5 unusual places to visit on a holiday in Spain

Video Rate this title

The world's most dangerous pathway, an ancient maze, a witch museum, a ghost station and a pink lake are waiting for the tourists.

Spain offers many fascinating attractions, including monuments, castles, ruins and beautiful, endless sandy beaches. The major cities like Barcelona and Madrid are always of interest to explore, with their museums, theatres and art galleries, but sometimes its good to explore the more unusual side of a country.

Some scary, [VIDEO] others incredibly beautiful, the following are five of the more unusual attractions when travelling around [VIDEO] in Spain. Sit back and enjoy the videos below, as well as the photo gallery showing images of each attraction.

1

Caminito Del Rey (The King's Little Pathway), El Chorro, near Malaga, Spain

Not for those with a fear of heights, this scary pathway was created in 1901 to give workers access to a new dam. Atlas Obscura reports that 20 years later, King Alfonso XIII used the pathway to inaugurate the dam, hence the name. Originally, there was a cable for visitors to clip onto but it wasn’t stable and people died between 1999 and 2000. In 2014, the pathway was fully renovated and is now safe to transverse. You will see beautiful scenery – just don’t look down!

2

Labyrinth Park of Horta, Barcelona

Barcelona has many attractions, but one lesser known site is the Parc del Laberint d’Horta – or Labyrinth Park of Horta. Work on the labyrinth and gardens started in 1791 on what was a portion of the wealthy Desvalls family’s private estate. There are beautiful terraces to explore, along with the central maze. Built of tall, manicured hedges, the labyrinth runs for 2,000 feet. Those who don’t get lost will find a statue of the Greek God of Love, Eros, right in the centre.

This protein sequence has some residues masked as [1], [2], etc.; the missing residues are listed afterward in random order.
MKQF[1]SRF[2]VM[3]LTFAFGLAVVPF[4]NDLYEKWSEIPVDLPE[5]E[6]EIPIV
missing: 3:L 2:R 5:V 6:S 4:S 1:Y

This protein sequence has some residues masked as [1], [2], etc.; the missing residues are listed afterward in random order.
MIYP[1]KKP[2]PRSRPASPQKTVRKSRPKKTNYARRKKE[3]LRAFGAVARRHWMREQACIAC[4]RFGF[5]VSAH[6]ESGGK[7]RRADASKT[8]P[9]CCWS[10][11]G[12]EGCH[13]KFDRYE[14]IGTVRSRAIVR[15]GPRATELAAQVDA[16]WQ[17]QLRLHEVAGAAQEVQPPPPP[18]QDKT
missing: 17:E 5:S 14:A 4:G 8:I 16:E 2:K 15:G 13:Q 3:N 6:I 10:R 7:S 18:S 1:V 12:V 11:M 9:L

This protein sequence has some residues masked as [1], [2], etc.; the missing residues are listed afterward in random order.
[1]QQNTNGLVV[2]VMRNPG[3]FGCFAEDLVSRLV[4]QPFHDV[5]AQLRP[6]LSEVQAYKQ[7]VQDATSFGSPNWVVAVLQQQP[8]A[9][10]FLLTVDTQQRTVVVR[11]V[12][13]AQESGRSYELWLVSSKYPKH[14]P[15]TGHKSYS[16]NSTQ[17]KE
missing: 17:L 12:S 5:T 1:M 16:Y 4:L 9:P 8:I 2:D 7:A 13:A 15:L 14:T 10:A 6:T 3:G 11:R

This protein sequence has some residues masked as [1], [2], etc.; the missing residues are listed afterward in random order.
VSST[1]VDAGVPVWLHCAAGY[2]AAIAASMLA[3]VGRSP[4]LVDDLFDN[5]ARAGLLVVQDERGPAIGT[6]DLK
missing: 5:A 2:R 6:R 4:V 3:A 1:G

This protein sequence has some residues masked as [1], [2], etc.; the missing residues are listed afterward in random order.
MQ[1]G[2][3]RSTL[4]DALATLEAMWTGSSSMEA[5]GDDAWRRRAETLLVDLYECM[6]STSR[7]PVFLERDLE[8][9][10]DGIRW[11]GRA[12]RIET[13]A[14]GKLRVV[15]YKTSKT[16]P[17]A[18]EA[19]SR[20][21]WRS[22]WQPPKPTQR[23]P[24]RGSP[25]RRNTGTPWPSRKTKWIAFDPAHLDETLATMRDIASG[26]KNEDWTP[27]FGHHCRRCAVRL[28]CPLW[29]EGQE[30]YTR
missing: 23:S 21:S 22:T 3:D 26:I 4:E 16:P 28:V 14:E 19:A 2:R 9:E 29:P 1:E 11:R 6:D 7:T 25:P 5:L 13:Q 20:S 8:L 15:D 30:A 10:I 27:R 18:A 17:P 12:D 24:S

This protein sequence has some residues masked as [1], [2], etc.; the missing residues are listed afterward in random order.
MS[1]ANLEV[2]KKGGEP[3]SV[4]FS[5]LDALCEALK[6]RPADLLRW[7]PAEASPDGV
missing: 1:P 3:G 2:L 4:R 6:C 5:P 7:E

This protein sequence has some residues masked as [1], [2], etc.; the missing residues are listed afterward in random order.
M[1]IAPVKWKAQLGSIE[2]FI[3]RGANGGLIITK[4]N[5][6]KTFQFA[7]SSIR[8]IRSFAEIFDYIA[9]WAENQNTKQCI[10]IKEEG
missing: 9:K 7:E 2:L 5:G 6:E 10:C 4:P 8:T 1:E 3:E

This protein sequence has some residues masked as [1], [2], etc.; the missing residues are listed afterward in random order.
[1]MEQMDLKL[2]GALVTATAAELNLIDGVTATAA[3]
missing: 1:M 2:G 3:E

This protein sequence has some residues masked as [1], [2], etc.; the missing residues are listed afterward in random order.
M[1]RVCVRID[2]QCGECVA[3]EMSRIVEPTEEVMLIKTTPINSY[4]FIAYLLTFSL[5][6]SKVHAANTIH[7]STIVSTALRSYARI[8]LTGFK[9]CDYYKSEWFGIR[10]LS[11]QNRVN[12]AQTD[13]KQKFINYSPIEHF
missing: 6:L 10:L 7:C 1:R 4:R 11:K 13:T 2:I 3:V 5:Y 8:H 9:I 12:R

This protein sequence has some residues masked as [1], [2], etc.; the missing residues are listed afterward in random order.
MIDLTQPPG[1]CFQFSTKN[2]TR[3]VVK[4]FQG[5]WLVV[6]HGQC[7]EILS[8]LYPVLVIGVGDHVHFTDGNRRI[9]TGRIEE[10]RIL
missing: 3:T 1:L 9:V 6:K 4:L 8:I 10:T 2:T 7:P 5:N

3

Zugarramurdi Witch Museum, Basque Country

In the 17th century, the Spanish Inquisition visited the small town of Zugarramurdi in Spain’s Basque Country. 7,000 people were put to death after what is considered to be one the largest witch trials throughout history. Innocent people were among those who lost their lives, and the Zugarramurdi Witch Museum was formed in remembrance of the people’s pagan heritage and the myths surrounding it, including female herbalists, who were mostly associated with witchcraft.

4

Chamberí Ghost Station, Madrid

Chamberí Station has been out of use for years, although the Madrid Metro does still use part of the line. The station was opened in 1919 and during the Spanish Civil War, provided shelter for Madrileños during the heavy bombing by the Nationalist forces. The station was closed in 1966, but Madrid Tourism reports that in 2006 renovation work made the station into the Platform Zero museum, outlining the history of the Metro, lined with reconstructed original adverts and pretty tiles on the walls.

5

The Pink Salt Lake of Torrevieja, Spain

The Pink Salt Lake of Torreviega (Salinas de Torrevieja) is a sight to behold. Looking like a strawberry milkshake, the colour is the result of algae and bacteria that thrive in salty water. The water is perfectly safe and it can be fun to float around in the pink water. Keep a camera handy, as flamingos are known to visit the pink lake to enjoy the shrimp that lives there. Atlas Obscura writes that their food is the cause of their pink colouring.

Click to read more and watch the video
or